I don’t believe in hell. I’m not sure many people do. It is a good thing too as going by the various descriptions it is quite, well, hellish. I don’t want to go there. All that flame and pokers can’t be good for you and, of course, it goes on for so long.
Is it the worst that can happen? I’m not so sure.
I’ve made a few, maybe more, mistakes in my life. As I’ve aged I’ve been able to accept them in a way that I was unable to at the time. Immediately after I’d cocked up, I’d go over the circumstances time and time again to try and understand why I made such a disastrous choice.
Some decisions I made as part of my job. I became quite skilled as a PC in hiding my errors from others, although I didn’t manage to hide them from myself. Sometimes I could not get to sleep despite being certain no one would ever know what I had done.
Hiding errors was a skill that came in very useful as a sergeant. PCs would come to me when it had all gone ratshit and I was often able to make things better for them. Later, though, things changed.
I was Ops 1 for two years, in operational control of spontaneous major incidents in their initial stages, when information was sparse and I had to make decisions based on limited information. Despite it seeming the worst of jobs, it was one that gave a lot of job satisfaction
If the information wasn’t there, how could I be wrong? Everything was guesswork. That didn’t stop me being criticised by those with perfect 20:20 vision in hindsight, but only when in a comfortable office with no time constraints. I could ignore such comments, especially as most had never been in the front line.
There was a high-jacking of an airplane in the 90s. It wasn’t publicised and hardly anyone noticed.
I was in operational control until I could get a senior officer to take over. Everything I said and typed, every conversation and phone call, every order and, most irritatingly, every question I was asked was recorded. Even as it started I realised that these things would be poured over, not only by other control room inspectors, but by those from other forces looking for learning points. Those who would dissect it in the minutest detail were senior officers looking for promotion points by way of pointing what went wrong in the tone of voice that suggested they would, of course, have done much better.
I made an early mistake. I was asked by my sergeant if he should call out press liaison to take pressure from the control room. I said not at that time and then promptly forgot all about it. 40 minutes later I asked my sergeant if the PR chap had given an ETA. Ah, well.
As I read through the printed log of the incident I was making notes of the decisions I made. My memory is a bit vague but I think I made 28 critical decisions in the first 90 seconds. Most were spot on and those that weren’t were not wrong.
None were errors as such as they were made with little information. After all, if you were asked what 30 x an unknown number was, any answer divisible by 30 could be wrong but as there were insufficient details, it was not a mistake.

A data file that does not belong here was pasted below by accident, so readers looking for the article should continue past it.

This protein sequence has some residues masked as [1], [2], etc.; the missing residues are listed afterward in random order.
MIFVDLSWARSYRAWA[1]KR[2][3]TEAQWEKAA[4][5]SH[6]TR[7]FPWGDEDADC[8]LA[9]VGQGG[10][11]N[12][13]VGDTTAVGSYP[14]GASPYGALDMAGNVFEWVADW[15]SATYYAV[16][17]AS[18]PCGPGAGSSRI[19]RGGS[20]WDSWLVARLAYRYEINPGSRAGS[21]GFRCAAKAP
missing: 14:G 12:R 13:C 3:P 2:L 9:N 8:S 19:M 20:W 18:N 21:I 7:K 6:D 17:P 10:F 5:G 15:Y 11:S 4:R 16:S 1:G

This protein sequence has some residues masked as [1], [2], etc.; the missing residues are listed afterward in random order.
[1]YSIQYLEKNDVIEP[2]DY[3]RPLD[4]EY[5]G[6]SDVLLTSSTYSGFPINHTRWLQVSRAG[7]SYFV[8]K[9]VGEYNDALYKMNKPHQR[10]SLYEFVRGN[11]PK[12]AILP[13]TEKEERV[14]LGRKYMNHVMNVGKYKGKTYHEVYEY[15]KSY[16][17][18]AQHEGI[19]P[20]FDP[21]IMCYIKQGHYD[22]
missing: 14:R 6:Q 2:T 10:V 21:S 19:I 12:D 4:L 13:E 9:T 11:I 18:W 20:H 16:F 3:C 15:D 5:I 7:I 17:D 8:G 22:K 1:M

That made the PR deferment an error as I had sufficient information at the time. So it was after midnight. It was always best to err on the side of caution and call them.
I was called to the debrief and I was asked about my decisions, all of which were more or less correct. Then the chief constable asked: why didn’t you call the PR chap out earlier. I said that it was an error on my behalf. I wanted to make sure, but when it was certain it was a high-jacking, I had too much else to do.
The decision kept me awake though. I could not understand why I had put off the decision. There was no excuse so I could not fathom my thought processes. It was then that I realised what hell must be.
I’ve made some terrible decisions in my time, some that have affected my whole life, limiting my opportunities and missing opportunities. These have little effect on me as I’m quite happy with, and in, the life that I have. Few would argue I deserve such riches.
The worst errors are those that affect others, particularly my wife and children. They return to haunt at times when my defences are low. If I’m away from home, in a hotel for instance, all on my own I’ll be suddenly hit by a memory where I had failed to take a step and my kids were affected. I spoke harshly to them without reason; hardly uncommon I know, but that doesn’t make it right.
Worst of all, I have failed my wife at times. I have not considered her when making a decision, done things without thought.
My brain is a wee bit foggy. I get some memories mixed up. I forget what I did, whom I worked with, the build up to an event. For this I am grateful as I think hell would be seeing the consequences of one’s failings and what would have happened had I applied myself, given more thought to others, weighed consequences.
It’s good that hell does not exist. The shadow of it that comes at the most inopportune times is bad enough.